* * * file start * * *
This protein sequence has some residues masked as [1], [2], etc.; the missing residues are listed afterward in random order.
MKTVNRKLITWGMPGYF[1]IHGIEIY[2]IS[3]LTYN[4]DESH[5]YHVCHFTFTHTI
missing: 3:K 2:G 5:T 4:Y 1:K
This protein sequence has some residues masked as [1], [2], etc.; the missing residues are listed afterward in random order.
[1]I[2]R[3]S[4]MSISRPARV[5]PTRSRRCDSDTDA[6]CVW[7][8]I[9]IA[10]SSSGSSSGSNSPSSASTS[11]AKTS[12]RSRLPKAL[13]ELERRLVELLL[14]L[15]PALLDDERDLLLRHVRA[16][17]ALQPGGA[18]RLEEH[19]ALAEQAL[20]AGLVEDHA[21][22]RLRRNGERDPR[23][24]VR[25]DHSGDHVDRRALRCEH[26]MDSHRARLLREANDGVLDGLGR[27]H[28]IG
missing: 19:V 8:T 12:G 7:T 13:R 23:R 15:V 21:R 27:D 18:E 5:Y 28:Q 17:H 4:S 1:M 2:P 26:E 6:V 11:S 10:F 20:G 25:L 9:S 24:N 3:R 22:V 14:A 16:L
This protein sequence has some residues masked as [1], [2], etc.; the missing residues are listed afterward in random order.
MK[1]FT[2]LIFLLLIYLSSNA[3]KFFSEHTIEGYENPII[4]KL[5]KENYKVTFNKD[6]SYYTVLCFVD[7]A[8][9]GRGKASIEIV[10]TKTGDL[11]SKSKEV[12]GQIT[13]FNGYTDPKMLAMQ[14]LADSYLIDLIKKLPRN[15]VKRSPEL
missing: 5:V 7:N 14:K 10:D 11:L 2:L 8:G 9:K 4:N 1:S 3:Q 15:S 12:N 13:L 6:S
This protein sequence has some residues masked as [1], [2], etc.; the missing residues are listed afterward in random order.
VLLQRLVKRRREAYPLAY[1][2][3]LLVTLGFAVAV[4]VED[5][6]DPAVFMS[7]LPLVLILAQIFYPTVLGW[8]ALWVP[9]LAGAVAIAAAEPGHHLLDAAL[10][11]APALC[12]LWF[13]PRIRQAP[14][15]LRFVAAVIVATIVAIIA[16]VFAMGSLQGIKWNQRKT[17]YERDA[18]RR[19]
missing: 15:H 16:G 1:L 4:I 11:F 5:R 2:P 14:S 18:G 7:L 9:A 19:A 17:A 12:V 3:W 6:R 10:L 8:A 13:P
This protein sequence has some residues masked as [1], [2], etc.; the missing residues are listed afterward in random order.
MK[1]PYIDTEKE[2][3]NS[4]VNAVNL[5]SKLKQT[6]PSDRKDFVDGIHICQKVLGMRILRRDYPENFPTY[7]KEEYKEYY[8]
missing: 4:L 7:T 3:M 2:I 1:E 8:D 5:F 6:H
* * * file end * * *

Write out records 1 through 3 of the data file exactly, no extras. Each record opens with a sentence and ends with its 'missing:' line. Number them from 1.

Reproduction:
This protein sequence has some residues masked as [1], [2], etc.; the missing residues are listed afterward in random order.
MKTVNRKLITWGMPGYF[1]IHGIEIY[2]IS[3]LTYN[4]DESH[5]YHVCHFTFTHTI
missing: 3:K 2:G 5:T 4:Y 1:K
This protein sequence has some residues masked as [1], [2], etc.; the missing residues are listed afterward in random order.
[1]I[2]R[3]S[4]MSISRPARV[5]PTRSRRCDSDTDA[6]CVW[7][8]I[9]IA[10]SSSGSSSGSNSPSSASTS[11]AKTS[12]RSRLPKAL[13]ELERRLVELLL[14]L[15]PALLDDERDLLLRHVRA[16][17]ALQPGGA[18]RLEEH[19]ALAEQAL[20]AGLVEDHA[21][22]RLRRNGERDPR[23][24]VR[25]DHSGDHVDRRALRCEH[26]MDSHRARLLREANDGVLDGLGR[27]H[28]IG
missing: 19:V 8:T 12:G 7:T 13:R 23:R 15:V 21:R 27:D 18:E 5:Y 28:Q 17:H 4:S 1:M 2:P 26:E 6:V 11:S 10:F 20:G 25:L 9:S 24:N 3:R 22:V 14:A 16:L
This protein sequence has some residues masked as [1], [2], etc.; the missing residues are listed afterward in random order.
MK[1]FT[2]LIFLLLIYLSSNA[3]KFFSEHTIEGYENPII[4]KL[5]KENYKVTFNKD[6]SYYTVLCFVD[7]A[8][9]GRGKASIEIV[10]TKTGDL[11]SKSKEV[12]GQIT[13]FNGYTDPKMLAMQ[14]LADSYLIDLIKKLPRN[15]VKRSPEL
missing: 5:V 7:N 14:K 10:D 11:L 2:L 8:G 9:K 4:N 1:S 3:Q 15:S 12:N 13:L 6:S